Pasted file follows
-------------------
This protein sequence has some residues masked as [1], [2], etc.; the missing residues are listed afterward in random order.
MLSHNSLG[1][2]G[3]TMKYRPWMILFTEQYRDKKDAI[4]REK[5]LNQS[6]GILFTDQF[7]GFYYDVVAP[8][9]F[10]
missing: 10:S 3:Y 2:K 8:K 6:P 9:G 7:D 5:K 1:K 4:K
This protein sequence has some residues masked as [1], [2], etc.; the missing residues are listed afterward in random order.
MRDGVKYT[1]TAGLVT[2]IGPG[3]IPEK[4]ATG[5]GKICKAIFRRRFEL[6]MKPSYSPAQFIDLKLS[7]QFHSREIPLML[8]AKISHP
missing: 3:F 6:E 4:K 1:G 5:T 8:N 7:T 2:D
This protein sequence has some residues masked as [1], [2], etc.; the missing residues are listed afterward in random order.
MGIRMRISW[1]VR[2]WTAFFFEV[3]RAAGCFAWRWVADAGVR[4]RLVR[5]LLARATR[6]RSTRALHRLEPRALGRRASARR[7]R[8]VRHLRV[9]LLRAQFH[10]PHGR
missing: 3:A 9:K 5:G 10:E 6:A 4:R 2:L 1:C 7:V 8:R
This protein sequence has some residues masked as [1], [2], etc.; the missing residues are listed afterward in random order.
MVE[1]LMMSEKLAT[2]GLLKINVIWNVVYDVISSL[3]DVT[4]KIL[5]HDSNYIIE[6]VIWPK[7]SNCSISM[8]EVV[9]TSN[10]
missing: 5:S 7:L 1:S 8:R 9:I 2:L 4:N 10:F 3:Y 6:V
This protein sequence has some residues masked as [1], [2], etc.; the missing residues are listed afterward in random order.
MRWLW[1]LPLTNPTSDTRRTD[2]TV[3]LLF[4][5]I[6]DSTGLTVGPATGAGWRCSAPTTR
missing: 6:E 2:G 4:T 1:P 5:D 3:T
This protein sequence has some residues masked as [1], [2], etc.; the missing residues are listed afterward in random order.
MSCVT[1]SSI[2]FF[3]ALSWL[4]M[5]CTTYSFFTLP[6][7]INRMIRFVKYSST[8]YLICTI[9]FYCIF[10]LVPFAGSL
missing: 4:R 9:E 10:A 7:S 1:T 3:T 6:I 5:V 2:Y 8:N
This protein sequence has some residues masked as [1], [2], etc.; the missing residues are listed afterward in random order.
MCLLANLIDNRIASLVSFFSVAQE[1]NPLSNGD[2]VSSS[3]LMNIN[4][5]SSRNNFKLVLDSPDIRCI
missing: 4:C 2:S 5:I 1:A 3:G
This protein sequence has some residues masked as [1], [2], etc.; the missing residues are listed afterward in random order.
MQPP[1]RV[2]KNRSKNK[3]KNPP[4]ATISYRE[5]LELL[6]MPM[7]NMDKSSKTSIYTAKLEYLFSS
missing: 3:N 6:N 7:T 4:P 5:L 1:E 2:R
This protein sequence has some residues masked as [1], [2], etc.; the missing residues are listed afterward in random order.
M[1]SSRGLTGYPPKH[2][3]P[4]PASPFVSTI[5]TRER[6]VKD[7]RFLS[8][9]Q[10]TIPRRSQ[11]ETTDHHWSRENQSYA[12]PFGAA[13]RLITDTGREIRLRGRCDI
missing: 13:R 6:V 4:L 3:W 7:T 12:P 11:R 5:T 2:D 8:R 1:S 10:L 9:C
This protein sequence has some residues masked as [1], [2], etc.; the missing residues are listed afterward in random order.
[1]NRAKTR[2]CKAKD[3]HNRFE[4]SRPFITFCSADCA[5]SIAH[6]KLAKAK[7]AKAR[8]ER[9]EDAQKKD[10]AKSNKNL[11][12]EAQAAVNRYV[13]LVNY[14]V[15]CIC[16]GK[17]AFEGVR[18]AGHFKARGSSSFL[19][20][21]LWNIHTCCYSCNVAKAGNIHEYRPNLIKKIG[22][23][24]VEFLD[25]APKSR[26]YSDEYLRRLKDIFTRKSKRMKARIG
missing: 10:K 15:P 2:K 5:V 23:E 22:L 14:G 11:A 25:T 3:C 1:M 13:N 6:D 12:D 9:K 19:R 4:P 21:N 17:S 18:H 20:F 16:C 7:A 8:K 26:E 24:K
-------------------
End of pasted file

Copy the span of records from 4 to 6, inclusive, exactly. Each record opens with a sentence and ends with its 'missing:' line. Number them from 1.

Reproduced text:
This protein sequence has some residues masked as [1], [2], etc.; the missing residues are listed afterward in random order.
MVE[1]LMMSEKLAT[2]GLLKINVIWNVVYDVISSL[3]DVT[4]KIL[5]HDSNYIIE[6]VIWPK[7]SNCSISM[8]EVV[9]TSN[10]
missing: 5:S 7:L 1:S 8:R 9:I 2:L 4:N 10:F 3:Y 6:V
This protein sequence has some residues masked as [1], [2], etc.; the missing residues are listed afterward in random order.
MRWLW[1]LPLTNPTSDTRRTD[2]TV[3]LLF[4][5]I[6]DSTGLTVGPATGAGWRCSAPTTR
missing: 6:E 2:G 4:T 1:P 5:D 3:T
This protein sequence has some residues masked as [1], [2], etc.; the missing residues are listed afterward in random order.
MSCVT[1]SSI[2]FF[3]ALSWL[4]M[5]CTTYSFFTLP[6][7]INRMIRFVKYSST[8]YLICTI[9]FYCIF[10]LVPFAGSL
missing: 4:R 9:E 10:A 7:S 1:T 3:T 6:I 5:V 2:Y 8:N